Moorings: Indian Ocean Trade And The State In East Africa
Ever since the 1998 bombings of American embassies in Nairobi and Dar es Salaam, especially post - 9/11 and the "War on Terror," the Kenyan coast and the Indian Ocean beyond have become flashpoints for national and international security. The predominantly Muslim sailors, merchants, and residents of the coast, with transnational links to Somalia, the Middle East, and South Asia have increasingly become the object of suspicion. Governments and media alike assume that these longstanding transnational linkages, especially in the historical sailing vessel or dhow trade, are entwined with networks of terror. This study argues that these contemporary security concerns gesture to an anxiety over the coast's long history of trade and social relations across the Indian Ocean and inland Africa. At the heart of these tensions are competing notions of sovereignty and territoriality, as sovereign nation-states attempt to regulate and control trades that have historically implicated polities that operated on a loose, shared, and layered notion of sovereignty and an "itinerant territoriality." Based on over twenty-two months of archival and ethnographic research in Kenya and India, this dissertation examines state attempts to regulate Indian Ocean trade, and the manner in which participants in these trades maneuver regulatory regimes. Ethnographic research on board sailing vessels or dhows as they are docked at Mombasa's Old Port, and amongst residents of Mombasa and Lamu suggests that regulation has pushed these trades into the shadow economy where the lines between legal and illegal trade are blurred. This has led to increased insecurity, giving rise to many rumors that attempt to make sense of uncertainty. In an environment of increased regulation and surveillance, participants of these trades and residents of these port cities also respond by seeking to establish social orders that are not anchored in the modern nation-state, harnessing imaginaries that gesture to an Indian Ocean past and alternative conceptions of belonging. Focusing on the everyday life and maneuvers of sailors, merchants, and activists, this dissertation demonstrates that Indian Ocean trade and social relations persist in the contemporary era, these linkages only made visible through a focus on trade and social relations that lie at the margins of the Kenyan state.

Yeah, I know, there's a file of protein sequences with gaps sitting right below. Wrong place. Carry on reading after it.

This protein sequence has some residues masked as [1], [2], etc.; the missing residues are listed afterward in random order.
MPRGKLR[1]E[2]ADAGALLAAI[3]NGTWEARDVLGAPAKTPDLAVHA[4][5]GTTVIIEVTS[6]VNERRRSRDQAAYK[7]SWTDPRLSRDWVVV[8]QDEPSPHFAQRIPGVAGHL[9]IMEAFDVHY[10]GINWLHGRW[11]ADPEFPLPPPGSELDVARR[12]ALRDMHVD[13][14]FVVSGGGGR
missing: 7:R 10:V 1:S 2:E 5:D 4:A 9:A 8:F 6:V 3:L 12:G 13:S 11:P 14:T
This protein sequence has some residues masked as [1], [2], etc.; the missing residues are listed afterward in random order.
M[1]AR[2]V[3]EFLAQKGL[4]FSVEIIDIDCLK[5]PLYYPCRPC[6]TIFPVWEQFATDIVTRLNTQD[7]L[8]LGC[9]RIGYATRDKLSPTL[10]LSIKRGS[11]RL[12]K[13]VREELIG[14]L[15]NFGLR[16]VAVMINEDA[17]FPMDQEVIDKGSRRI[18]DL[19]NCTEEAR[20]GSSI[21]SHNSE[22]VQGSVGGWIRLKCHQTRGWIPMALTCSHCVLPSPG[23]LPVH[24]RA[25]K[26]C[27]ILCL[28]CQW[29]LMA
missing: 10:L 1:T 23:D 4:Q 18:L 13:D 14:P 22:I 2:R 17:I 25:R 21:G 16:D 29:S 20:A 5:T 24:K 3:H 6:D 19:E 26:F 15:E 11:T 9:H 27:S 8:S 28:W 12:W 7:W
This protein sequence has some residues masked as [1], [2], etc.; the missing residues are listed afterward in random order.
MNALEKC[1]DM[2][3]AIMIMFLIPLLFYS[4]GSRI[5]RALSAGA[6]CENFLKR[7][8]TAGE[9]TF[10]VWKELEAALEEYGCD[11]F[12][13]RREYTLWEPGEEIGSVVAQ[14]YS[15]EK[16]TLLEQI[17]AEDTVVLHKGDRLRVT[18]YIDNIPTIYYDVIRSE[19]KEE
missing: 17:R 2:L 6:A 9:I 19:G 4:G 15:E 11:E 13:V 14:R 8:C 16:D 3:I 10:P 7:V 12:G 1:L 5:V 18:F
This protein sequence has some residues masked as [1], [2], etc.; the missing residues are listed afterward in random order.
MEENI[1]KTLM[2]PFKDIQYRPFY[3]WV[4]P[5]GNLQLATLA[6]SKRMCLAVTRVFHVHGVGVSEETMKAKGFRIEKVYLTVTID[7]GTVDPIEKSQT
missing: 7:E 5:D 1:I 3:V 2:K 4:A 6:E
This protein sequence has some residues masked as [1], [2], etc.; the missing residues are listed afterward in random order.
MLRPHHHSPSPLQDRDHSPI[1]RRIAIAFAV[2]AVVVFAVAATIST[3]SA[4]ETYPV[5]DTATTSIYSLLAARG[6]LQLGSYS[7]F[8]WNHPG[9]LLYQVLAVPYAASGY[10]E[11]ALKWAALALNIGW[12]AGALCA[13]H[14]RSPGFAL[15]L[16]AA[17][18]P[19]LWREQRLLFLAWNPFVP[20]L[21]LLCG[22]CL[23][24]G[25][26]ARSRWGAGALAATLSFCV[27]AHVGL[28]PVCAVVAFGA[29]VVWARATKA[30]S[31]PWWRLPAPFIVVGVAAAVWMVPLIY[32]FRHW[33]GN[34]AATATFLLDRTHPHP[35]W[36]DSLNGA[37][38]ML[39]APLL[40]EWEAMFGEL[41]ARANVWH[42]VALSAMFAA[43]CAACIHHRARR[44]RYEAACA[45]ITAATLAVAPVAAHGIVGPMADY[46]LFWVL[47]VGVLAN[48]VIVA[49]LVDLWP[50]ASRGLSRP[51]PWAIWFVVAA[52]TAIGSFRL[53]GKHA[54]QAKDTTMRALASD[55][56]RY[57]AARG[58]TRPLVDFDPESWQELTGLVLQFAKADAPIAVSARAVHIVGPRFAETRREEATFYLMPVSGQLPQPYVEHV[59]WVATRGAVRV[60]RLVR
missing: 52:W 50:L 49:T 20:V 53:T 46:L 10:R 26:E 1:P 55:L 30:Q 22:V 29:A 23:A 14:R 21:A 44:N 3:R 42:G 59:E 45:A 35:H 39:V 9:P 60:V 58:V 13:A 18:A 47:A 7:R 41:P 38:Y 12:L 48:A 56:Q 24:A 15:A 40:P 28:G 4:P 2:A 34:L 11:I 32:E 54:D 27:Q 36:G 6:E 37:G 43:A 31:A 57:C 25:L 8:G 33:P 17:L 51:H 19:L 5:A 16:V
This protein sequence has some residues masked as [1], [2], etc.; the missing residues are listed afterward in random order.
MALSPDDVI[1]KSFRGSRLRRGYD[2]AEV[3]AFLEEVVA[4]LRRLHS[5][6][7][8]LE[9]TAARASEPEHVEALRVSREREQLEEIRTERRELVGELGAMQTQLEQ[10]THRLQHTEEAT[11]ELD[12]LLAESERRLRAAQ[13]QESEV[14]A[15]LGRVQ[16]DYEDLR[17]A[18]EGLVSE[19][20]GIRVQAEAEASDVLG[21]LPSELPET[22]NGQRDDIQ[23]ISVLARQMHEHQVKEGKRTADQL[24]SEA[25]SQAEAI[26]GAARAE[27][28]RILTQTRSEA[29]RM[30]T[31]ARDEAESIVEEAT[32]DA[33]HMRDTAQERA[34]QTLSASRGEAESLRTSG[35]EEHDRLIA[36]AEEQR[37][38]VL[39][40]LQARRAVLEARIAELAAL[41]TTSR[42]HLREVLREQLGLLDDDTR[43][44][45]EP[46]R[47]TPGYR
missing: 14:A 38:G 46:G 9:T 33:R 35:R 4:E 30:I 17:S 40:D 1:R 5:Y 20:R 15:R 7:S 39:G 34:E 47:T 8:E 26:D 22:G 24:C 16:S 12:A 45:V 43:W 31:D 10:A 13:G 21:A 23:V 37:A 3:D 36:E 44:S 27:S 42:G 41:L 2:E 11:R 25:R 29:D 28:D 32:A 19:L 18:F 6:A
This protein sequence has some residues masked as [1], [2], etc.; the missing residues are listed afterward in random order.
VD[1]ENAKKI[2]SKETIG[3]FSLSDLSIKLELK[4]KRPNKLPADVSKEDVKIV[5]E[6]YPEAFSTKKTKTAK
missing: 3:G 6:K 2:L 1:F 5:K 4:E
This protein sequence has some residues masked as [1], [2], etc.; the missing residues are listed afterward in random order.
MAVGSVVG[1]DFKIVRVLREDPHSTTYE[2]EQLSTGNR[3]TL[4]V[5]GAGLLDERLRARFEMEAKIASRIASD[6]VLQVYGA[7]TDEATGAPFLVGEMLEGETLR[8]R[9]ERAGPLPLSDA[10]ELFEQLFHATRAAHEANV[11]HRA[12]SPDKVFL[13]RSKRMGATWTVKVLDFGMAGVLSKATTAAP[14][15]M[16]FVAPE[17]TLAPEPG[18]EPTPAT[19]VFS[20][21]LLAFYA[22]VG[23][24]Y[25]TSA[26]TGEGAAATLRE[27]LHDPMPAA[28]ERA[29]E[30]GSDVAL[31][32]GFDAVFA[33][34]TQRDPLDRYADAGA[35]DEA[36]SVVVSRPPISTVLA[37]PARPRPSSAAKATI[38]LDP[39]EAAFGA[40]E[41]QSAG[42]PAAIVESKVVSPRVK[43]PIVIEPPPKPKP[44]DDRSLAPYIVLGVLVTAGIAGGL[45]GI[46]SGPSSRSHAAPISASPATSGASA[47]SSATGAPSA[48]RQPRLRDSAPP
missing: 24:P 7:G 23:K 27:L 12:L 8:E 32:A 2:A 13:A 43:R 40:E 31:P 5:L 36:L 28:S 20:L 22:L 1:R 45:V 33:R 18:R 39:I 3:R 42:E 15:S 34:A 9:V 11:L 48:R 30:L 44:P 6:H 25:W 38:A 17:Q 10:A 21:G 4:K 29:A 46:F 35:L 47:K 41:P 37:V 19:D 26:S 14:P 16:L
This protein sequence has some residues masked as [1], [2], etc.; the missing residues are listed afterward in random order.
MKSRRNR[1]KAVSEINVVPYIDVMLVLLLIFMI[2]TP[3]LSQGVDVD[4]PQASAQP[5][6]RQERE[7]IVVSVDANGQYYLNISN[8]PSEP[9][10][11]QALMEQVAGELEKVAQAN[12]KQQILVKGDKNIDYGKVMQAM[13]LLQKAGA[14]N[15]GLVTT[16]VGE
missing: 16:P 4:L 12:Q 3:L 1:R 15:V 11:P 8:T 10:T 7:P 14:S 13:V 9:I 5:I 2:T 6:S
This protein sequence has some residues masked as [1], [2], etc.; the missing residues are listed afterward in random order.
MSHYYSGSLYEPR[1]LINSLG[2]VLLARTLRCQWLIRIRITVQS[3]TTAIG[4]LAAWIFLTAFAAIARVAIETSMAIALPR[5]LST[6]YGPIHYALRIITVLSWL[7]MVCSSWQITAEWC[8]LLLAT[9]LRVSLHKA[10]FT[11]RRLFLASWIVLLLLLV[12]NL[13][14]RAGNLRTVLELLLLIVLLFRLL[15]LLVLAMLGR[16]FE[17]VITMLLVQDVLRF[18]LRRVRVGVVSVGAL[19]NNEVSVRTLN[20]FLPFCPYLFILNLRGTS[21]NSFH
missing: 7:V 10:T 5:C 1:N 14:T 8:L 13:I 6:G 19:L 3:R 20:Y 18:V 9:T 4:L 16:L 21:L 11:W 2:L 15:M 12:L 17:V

Indian Ocean; Anthropology; History
Tagliacozzo,Eric; Blackburn,Anne M.; Hodzic,Saida; Meier,Prita
Ph.D. of Anthropology
Doctor of Philosophy
dissertation or thesis